An architect and corporate refugee, Mark Lakeman helped his neighbors build community using nothing more than mud and paint. Now, many other Portland, Oregon, neighborhoods are following suit.
“I was marinated in corporate architecture,” says Portland, Oregon, architect Mark Lakeman. “And I had the heroic perspective that I could change the world through sculptural buildings that would inspire people.”
Instead, the award-winning architect found a corporate culture whose structures were monuments to their builders, designed with little regard for their surroundings or inhabitants. An office tower might be a showcase for grand architectural gestures, but, Lakeman points out, “The people inside are essentially slaves. They get to come out at lunchtime and sit in a wonderful courtyard that I designed, but I don’t see them dancing or taking off their clothes.”
Frustrated after three years in conventional design firms, Lakeman quit to travel around the world, eager to see societies whose dwellings and cultures still allowed people to connect with each other and the places where they lived. He wanted to understand why buildings and public spaces in the United States are so sterile compared with, say, the vibrancy of an Italian piazza. Journeying through Greece, Italy, North Africa, New Zealand, and Central America, he stayed in villages and small towns. “I learned what they don’t teach in schools, but should: that you can’t just design a shell. You’re creating a setting for human relationships.”
"Just build it"
In the rain forests of Central America, a Lacandon Maya elder told Lakeman, “Never ask permission to create a public place. Just build it.” He took this wisdom back to Portland, where he helped found City Repair, a collaboration of designers, artists, builders, and urban activists working to remodel the city along the lines of a village, and to transform private and public (or, more accurately, government-owned) spaces into communal gathering places. The group’s projects have garnered awards from the American Institute of Architects, Portland’s mayor, and the governor’s office.
An example of City Repair’s philosophy at work is the earthen Solar Sanctuary, recently completed in a backyard in southeast Portland. It’s earth-friendly in its materials, but just as important, it was designed to bring neighbors together. “We wanted to involve our community in the building and help them acquire the skills to do this on their own,” Lakeman says. City Repair offered a ten-day construction workshop, led by natural builder Joseph Kennedy, at a break-even price so that low-income neighbors could attend. Workshop participants built the walls, interior benches, fireplace, windows, entry, and brick ceiling vaults. Over the next few months friends, neighbors, site resident Pedro Ferbel Azcarate, and project coordinators Jenn Rawling and Trillium Shannon completed the structure. The venture transformed strangers into good friends and helped cement a community.
A low-impact building
The Solar Sanctuary has a tiny ecological footprint. It’s an oval building made of cob—a sturdy blend of clay, sand, and straw that can be sculpted into nearly any shape. Cob’s advantages are many: It is inexpensive, easily repaired, available nearly anywhere there is soil, and has high thermal mass—that is, it can store large amounts of heat on sunny days and release it slowly into the interior at night.
Cob, however, is a mediocre insulator with a low R-value per inch. On cool days, heat from within bleeds steadily outward. To circumvent this, City Repair designed a double shell: two six-inch walls of cob separated by eight inches of insulating straw. On each side of the straw is a wattle wall—flexible sticks woven into a solid barrier—to hold back the cob. This makes for a thick wall, twenty-two inches through.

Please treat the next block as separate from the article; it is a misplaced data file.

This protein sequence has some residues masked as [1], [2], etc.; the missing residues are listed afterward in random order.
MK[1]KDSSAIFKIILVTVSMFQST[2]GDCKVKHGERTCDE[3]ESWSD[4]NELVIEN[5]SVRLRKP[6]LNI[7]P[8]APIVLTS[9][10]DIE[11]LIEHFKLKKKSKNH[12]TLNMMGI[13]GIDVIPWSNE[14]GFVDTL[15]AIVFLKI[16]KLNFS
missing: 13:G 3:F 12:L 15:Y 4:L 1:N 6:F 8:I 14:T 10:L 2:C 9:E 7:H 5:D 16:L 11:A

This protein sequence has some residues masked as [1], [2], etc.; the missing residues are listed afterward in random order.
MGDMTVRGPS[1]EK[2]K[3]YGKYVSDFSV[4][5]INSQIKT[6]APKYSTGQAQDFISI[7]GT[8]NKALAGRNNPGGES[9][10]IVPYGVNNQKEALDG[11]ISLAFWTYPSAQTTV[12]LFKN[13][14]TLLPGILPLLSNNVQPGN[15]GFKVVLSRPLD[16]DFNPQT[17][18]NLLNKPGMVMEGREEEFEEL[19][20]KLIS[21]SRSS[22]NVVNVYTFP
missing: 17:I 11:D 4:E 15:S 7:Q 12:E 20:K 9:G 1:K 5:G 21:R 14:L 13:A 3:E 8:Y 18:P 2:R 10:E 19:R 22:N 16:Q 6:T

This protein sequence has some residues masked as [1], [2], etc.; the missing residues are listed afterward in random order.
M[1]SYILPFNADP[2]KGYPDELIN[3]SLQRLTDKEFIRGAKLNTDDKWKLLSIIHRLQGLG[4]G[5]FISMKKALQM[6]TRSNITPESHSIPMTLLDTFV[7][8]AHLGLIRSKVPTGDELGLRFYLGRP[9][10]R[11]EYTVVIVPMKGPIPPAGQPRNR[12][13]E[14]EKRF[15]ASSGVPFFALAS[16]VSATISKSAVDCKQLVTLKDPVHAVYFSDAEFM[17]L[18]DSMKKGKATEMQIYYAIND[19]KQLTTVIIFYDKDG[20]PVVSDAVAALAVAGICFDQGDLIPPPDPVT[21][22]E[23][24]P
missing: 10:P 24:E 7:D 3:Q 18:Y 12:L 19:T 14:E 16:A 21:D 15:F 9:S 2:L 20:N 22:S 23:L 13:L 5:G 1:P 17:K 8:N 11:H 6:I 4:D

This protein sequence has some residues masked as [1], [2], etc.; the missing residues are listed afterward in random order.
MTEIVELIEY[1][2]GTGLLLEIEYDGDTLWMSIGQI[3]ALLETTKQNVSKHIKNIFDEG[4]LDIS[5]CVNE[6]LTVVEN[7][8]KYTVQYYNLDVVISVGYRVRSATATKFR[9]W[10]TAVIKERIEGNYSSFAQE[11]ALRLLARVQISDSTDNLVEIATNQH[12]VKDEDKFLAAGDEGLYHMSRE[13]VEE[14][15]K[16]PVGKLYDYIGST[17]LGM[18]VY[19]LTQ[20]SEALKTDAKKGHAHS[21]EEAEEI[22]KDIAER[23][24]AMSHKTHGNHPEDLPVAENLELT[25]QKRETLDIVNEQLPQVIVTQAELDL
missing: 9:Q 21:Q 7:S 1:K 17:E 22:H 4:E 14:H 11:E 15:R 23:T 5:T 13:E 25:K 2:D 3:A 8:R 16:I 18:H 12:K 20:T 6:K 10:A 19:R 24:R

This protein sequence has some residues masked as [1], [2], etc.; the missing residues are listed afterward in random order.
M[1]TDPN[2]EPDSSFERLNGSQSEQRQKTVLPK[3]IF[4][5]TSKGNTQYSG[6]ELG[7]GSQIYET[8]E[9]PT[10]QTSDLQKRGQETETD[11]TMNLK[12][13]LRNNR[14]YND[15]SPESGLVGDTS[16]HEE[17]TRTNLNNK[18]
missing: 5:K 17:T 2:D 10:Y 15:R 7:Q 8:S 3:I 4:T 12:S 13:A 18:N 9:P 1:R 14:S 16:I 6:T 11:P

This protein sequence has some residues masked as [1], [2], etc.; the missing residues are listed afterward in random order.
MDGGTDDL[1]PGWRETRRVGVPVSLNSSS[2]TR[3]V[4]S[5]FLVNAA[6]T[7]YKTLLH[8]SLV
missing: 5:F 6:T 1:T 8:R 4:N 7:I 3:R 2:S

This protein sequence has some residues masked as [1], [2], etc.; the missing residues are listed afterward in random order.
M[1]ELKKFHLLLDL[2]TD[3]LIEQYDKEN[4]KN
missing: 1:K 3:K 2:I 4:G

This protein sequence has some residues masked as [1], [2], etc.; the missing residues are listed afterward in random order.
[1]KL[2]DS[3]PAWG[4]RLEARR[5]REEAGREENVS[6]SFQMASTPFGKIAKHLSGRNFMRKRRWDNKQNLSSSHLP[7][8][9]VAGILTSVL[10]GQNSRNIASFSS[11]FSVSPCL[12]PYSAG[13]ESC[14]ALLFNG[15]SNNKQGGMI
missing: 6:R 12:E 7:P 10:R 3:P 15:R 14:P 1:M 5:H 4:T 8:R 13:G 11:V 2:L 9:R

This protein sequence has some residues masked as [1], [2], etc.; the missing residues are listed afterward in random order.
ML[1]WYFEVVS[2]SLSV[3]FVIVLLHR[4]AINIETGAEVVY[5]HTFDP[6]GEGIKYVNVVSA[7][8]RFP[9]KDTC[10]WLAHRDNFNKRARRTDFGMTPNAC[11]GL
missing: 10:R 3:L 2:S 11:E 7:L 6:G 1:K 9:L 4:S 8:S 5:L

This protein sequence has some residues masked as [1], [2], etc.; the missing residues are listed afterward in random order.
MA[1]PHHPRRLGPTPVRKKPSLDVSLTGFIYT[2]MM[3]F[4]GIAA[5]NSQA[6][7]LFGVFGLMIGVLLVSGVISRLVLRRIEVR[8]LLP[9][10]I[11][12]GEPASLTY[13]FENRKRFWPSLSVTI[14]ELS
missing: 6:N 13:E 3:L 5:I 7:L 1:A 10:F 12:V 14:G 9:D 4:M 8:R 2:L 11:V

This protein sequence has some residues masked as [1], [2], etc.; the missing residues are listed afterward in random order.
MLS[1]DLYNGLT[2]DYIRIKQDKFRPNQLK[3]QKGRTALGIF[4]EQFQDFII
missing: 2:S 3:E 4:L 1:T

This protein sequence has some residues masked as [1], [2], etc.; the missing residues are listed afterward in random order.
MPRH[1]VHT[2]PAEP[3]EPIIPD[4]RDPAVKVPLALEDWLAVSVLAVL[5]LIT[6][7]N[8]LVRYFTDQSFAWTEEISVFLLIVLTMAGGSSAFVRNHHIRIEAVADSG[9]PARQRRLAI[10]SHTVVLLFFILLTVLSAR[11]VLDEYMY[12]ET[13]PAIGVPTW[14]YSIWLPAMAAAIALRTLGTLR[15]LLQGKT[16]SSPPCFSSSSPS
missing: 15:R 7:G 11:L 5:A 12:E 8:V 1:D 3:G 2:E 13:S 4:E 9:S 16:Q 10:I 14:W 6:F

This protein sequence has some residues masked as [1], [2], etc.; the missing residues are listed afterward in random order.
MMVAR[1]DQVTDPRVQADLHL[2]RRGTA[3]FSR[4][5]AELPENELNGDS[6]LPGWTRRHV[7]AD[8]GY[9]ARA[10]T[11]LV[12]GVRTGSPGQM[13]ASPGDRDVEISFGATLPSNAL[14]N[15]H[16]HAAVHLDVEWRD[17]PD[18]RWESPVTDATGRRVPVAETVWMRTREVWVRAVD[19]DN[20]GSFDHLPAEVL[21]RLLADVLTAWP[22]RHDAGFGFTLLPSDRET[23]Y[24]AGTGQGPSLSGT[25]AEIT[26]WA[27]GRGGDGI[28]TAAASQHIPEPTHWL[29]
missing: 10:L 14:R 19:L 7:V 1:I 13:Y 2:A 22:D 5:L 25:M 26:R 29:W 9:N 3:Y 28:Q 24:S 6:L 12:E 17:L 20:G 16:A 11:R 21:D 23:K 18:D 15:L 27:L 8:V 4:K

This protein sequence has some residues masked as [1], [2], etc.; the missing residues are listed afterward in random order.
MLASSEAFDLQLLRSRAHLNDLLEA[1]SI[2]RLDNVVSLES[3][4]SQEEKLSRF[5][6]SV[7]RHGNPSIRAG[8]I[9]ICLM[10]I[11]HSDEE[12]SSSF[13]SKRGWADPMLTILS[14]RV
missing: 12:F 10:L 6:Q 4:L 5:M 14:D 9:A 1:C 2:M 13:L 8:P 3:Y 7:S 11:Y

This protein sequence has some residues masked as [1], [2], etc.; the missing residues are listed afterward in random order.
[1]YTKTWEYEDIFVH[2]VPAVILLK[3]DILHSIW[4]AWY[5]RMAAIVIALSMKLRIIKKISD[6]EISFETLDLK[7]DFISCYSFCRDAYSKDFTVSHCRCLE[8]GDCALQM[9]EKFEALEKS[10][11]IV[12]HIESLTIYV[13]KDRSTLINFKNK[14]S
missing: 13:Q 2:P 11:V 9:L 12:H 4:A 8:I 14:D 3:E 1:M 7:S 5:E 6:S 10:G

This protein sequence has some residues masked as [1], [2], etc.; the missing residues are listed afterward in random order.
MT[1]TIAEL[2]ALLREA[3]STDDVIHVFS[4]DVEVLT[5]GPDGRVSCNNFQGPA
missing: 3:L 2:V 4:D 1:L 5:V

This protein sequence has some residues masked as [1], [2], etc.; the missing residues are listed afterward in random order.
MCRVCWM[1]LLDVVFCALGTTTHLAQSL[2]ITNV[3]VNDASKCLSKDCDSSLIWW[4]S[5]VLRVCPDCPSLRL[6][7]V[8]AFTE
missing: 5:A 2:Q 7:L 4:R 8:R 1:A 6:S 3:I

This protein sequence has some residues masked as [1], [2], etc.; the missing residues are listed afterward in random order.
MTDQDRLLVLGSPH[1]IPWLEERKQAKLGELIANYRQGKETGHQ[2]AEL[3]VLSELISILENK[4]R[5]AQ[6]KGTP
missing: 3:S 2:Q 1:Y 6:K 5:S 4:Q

The roof is equally innovative. Above two-by-six rafters salvaged from shipping pallets lies a polyvinyl chloride (PVC) membrane. (PVC offers the best protection against leaks but its manufacture produces toxins. Other options include liquid asphalt or a rubber membrane.) Atop this is a living roof of sedum and other drought-tolerant plants that can withstand Portland’s often dry summers. Rain trickles through the greenery, down bamboo gutters, and into a set of sculptural ponds that hold water for the garden. This reduces pressure on both Portland’s water supply and its overtaxed storm-drain system.
The design is passive solar. Ample south-facing windows—all salvaged—let in plenty of light and heat from the sun. A tiny fireplace offers warmth on cloudy winter days.
Nearly all the materials were collected from the building site or salvaged. The foundation is rubble from the driveway, joyfully torn up to make room for a garden. Ceiling insulation is supplied by dozens of old wool sweaters. Almost all of the lumber is recycled or trimmed from nearby trees. The soil for the cob walls came from the site.
The sanctuary is now a retreat and gathering place for the neighborhood. The next step—already under way—is to cut gateways through the fences of surrounding yards so the entire block has a central meeting place. This city block is beginning to shed the isolation imposed by its grid of disconnected yards.
Reconnecting the community
The urban grid—cities carved into rectilinear blocks, blocks partitioned into fenced-off yards—is designed to isolate. “The grid was devised by Rome and other early empires to easily control subjugated people,” Lakeman explains. “In any organic village, wherever roads or paths meet there is a gathering place. But where people gather, revolutions can brew.” Conquering armies tore out winding village streets and public squares, and they imposed a grid that eliminated meeting spots. One sentry at a corner could monitor all activity down the length of two ruler-straight streets.